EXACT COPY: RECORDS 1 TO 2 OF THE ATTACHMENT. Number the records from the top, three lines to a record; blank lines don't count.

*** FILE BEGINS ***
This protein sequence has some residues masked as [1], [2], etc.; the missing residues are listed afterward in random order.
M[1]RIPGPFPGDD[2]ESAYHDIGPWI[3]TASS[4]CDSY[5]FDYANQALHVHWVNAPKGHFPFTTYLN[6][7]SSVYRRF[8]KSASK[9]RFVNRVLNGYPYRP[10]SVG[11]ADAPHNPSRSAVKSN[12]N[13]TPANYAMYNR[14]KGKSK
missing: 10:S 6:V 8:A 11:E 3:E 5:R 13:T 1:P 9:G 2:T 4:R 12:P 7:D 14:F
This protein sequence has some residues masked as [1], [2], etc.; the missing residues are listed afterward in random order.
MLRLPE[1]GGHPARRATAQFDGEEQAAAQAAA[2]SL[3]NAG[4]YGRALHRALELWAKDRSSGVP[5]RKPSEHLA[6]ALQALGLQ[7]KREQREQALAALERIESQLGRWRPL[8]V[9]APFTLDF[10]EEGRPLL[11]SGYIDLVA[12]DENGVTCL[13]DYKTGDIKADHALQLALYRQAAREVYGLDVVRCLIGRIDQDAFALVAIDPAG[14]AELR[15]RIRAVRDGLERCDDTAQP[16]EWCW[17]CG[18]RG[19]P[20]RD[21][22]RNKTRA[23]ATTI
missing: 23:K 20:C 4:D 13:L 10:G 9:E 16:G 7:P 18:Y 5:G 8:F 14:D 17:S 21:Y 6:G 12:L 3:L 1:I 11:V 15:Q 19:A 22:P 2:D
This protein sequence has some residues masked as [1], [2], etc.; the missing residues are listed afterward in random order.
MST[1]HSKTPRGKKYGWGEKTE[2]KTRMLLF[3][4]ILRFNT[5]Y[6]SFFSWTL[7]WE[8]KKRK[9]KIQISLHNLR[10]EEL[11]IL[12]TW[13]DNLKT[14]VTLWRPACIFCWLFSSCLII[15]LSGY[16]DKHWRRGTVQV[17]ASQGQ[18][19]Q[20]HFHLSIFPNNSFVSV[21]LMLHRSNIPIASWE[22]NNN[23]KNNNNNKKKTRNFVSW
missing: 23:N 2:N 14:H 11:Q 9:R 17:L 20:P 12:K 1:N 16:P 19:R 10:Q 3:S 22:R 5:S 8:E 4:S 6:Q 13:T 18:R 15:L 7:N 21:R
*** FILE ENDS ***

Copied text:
This protein sequence has some residues masked as [1], [2], etc.; the missing residues are listed afterward in random order.
M[1]RIPGPFPGDD[2]ESAYHDIGPWI[3]TASS[4]CDSY[5]FDYANQALHVHWVNAPKGHFPFTTYLN[6][7]SSVYRRF[8]KSASK[9]RFVNRVLNGYPYRP[10]SVG[11]ADAPHNPSRSAVKSN[12]N[13]TPANYAMYNR[14]KGKSK
missing: 10:S 6:V 8:A 11:E 3:E 5:R 13:T 1:P 9:G 2:T 4:R 12:P 7:D 14:F
This protein sequence has some residues masked as [1], [2], etc.; the missing residues are listed afterward in random order.
MLRLPE[1]GGHPARRATAQFDGEEQAAAQAAA[2]SL[3]NAG[4]YGRALHRALELWAKDRSSGVP[5]RKPSEHLA[6]ALQALGLQ[7]KREQREQALAALERIESQLGRWRPL[8]V[9]APFTLDF[10]EEGRPLL[11]SGYIDLVA[12]DENGVTCL[13]DYKTGDIKADHALQLALYRQAAREVYGLDVVRCLIGRIDQDAFALVAIDPAG[14]AELR[15]RIRAVRDGLERCDDTAQP[16]EWCW[17]CG[18]RG[19]P[20]RD[21][22]RNKTRA[23]ATTI
missing: 23:K 20:C 4:D 13:L 10:G 9:E 16:G 7:P 18:Y 5:G 8:F 14:D 17:S 21:Y 6:G 12:L 3:L 1:I 11:V 15:Q 19:A 22:P 2:D